Cultural Marxism: Reds

The original poster for 'Reds'.: a couple embracing with the words

Not just as left-wing as mainstream US cinema has ever been, Warren Beatty’s Reds is unrivaled in its scope and scale, writes Tara Brady.

By 1981, the edgy, counter-cultural cinema that Peter Biskind so vividly chronicled in Easy Riders, Raging Bulls (1998) had, for the most part, softened into mainstream sensibility. The same George Lucas who wrote and directed the cerebral THX 1138 in 1971 now toiled and special effects and the matinee-inspired franchises, Star Wars and Indiana Jones. This new infantilised cinema would soon become the norm in risk averse Hollywood. Several headlining-making loss-makers – Michael Cimino’s Heaven’s Gate, Steven Speilberg’s 1941, William Friedkin’s Sorcerer, – would further batten down the studio hatches. Of these, Reds is the most remarkable picture. 

A 195-minute, Paramount Studio-backed biopic of John Reed – the American journalist who witnessed the October revolution in Russia and whose account of the birth of the Soviet Union, Ten Days That Shook The World, is regarded as a classic – the film is more formally daring than any picture that emerged from the studio lots that year or during the fruitful era of New Hollywood. It is, in fact, unrivalled by anything in American cinema in its scope and scale.

A docudrama which is interspersed with testimonies from “witnesses”, including interviews with the 98-year-old Scott Nearing, authors Dorothy Frooks and Henry Miller, and various labour and civil rights activists – Reds offers an epic account of American Communism 

How on earth did Warren Beatty, who wrote, directed and starred, manage to persuade Paramount to part with $32 million to bankroll a project that devotes a considerable chunk of script to the frictions between the American Socialist Party, the Communist Labor Party and the Communist Party of America? And a film that was released one year into Reagan’s presidency to boot?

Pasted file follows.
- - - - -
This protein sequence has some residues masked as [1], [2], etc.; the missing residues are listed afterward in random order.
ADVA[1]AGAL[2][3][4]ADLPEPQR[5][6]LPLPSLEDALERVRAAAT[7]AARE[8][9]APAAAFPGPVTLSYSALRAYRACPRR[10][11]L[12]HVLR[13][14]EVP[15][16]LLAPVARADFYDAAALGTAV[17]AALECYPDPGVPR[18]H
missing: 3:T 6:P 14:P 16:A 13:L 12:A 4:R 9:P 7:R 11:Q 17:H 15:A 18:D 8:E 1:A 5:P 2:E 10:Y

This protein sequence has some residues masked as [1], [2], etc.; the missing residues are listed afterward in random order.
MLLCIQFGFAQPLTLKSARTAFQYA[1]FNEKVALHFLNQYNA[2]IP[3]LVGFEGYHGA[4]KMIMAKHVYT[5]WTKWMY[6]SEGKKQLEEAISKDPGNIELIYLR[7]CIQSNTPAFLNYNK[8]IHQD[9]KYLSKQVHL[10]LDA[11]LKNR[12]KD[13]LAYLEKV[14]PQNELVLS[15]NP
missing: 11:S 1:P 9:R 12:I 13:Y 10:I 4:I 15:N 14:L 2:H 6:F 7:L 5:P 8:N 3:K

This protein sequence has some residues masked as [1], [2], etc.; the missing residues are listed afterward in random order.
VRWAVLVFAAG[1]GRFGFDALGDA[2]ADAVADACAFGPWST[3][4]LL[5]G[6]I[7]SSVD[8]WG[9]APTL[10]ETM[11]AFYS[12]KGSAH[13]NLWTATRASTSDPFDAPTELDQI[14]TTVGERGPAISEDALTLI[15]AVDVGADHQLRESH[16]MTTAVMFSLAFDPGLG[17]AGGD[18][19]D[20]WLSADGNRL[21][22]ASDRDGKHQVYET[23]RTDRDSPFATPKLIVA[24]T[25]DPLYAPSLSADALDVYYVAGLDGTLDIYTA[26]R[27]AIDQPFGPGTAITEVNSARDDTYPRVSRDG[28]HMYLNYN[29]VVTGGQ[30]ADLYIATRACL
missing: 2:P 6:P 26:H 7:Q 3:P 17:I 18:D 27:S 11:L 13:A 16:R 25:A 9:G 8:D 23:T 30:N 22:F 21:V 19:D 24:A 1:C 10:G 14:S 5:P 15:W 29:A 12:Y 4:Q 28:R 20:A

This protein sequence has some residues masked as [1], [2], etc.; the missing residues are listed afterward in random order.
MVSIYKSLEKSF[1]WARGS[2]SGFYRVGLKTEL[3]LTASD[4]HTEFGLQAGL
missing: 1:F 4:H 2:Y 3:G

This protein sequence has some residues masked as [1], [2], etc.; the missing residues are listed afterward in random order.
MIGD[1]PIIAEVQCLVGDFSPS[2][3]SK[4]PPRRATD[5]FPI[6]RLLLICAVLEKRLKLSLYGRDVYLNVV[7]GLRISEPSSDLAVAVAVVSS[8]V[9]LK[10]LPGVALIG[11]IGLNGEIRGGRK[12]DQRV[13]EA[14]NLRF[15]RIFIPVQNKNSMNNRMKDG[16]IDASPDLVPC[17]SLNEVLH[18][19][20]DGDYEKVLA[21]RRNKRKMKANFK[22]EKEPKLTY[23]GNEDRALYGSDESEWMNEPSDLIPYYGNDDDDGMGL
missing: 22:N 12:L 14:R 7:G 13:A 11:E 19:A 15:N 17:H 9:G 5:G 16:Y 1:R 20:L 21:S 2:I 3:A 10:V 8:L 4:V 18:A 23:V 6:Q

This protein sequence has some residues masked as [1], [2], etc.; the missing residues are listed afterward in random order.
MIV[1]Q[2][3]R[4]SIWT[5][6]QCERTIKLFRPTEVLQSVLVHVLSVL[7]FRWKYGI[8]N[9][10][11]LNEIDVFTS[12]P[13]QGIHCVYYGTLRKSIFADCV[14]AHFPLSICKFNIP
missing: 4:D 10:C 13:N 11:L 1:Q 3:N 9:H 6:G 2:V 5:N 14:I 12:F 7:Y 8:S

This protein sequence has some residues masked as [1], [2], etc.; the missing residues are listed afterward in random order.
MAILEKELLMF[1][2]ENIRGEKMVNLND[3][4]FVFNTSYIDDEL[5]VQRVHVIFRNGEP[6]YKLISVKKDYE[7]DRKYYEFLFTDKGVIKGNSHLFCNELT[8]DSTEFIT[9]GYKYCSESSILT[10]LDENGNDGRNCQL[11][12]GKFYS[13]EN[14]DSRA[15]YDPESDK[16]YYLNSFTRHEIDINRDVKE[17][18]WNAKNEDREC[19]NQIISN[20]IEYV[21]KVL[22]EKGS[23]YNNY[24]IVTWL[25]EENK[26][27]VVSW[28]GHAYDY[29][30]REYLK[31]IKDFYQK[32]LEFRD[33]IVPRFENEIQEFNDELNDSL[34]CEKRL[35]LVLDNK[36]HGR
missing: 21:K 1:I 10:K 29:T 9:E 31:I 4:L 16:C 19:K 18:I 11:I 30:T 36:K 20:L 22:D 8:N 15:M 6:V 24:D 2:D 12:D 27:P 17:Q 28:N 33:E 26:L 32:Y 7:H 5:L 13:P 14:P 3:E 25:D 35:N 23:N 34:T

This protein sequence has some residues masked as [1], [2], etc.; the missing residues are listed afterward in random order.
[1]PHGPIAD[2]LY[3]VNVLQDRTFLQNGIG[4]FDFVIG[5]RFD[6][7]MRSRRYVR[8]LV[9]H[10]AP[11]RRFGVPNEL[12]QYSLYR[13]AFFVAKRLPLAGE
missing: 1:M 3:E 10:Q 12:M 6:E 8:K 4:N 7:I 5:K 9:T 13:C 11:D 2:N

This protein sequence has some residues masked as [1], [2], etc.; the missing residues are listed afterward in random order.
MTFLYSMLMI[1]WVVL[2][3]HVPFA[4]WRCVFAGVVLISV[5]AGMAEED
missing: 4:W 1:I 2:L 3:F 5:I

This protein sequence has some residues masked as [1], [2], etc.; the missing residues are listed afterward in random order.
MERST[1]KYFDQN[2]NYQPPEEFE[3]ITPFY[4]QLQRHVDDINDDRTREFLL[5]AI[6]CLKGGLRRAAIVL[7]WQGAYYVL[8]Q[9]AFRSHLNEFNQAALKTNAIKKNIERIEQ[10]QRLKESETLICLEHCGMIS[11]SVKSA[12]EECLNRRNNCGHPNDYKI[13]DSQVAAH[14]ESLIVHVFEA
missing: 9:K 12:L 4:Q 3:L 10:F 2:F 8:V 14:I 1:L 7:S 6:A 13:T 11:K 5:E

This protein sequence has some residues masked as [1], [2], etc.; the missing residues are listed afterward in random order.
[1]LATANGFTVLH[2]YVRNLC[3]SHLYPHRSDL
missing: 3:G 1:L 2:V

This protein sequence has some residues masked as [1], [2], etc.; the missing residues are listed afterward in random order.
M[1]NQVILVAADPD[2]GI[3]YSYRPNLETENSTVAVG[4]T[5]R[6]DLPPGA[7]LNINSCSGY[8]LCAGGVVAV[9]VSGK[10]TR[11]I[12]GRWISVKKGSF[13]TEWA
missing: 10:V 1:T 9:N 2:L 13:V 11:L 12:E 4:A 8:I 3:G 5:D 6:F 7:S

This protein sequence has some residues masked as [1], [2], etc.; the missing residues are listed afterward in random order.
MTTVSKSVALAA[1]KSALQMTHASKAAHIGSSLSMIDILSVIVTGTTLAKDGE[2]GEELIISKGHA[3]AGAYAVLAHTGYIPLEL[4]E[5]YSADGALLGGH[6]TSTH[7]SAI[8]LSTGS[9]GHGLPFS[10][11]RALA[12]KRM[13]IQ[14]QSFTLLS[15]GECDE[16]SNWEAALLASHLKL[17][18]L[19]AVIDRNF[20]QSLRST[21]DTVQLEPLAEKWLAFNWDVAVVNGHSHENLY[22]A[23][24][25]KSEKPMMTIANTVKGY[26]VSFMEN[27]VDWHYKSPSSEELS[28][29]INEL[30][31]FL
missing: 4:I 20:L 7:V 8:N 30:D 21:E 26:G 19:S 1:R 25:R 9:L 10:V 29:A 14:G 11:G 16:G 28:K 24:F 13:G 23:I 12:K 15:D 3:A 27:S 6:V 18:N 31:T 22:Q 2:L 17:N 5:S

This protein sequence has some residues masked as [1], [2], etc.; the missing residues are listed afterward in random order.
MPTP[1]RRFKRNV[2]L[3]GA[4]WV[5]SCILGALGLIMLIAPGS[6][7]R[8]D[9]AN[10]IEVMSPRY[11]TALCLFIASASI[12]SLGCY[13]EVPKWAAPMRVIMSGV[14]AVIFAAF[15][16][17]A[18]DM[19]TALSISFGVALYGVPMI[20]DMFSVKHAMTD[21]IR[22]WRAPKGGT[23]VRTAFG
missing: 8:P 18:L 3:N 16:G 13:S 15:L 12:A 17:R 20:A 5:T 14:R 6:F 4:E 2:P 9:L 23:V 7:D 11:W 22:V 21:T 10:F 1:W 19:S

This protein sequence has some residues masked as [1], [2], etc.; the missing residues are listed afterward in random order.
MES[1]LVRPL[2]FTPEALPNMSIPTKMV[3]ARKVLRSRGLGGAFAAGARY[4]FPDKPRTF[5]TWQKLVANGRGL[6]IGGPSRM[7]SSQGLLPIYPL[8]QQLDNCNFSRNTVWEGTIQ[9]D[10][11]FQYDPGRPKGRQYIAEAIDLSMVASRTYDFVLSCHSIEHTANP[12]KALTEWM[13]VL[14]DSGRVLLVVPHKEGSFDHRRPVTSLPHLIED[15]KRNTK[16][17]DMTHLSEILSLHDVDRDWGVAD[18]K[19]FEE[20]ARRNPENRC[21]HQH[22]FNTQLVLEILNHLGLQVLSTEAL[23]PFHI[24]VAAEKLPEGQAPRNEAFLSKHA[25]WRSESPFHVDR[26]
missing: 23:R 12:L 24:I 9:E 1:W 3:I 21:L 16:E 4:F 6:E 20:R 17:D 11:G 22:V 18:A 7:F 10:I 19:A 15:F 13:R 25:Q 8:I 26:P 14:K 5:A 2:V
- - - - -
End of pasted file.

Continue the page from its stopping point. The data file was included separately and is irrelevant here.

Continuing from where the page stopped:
In the late 1970s, when Beatty wasn’t knocking on doors and leafleting on behalf of presidential hopeful George McGovern, he was making a great deal of money as the star and writer of Shampoo (1965), and as the star and co-director of Heaven Can Wait (1978). Riding high on those successes, Beatty returned to a long-cherished dream of making a film about  “John Reed: Harvard guy goes over to the Soviet Union and ends up being buried in the Kremlin wall.”

 It helped, in terms of persuading studio executives, that Reed (played by Beatty) was an adventurous, romantic figure who Upton Sinclair once called “the Playboy of the Revolution”. It also helped that Reds is party a love story between Reed and socialite-turned-artist Louise Bryant (Diane Keaton), who is wooed through Reed’s ideas on the profit motive in the first world war, ideas that were developed in Lenin’s Imperialism: The Highest Stage of Capitalism in 1915.  

Bryant later became involved with the playwright Eugene O’Neill, played by Jack Nicholson.  Beatty claimed to have tricked Nicholson into the role by telling him he needed an actor who could convincingly take a woman away from Beatty. To which Nicholson said, “There is only one actor who could do that: me.”

Reds is far from a complete red-washing. In Beatty’s depiction of the Soviet Union, Reed contends with food and fuel shortages, and the lemon-eating head of the Comintern, Grigory Zinoviev (Jerzy Kosinski). 

But save for a few pro-Soviet films produced by Hollywood during WWII – films like North Star (1943), Mission to Moscow (1944) and Song of Russia (1945) that were soon of great interest to the House Committee on Un-American Activities – Reds is as left-wing as mainstream American cinema has ever been.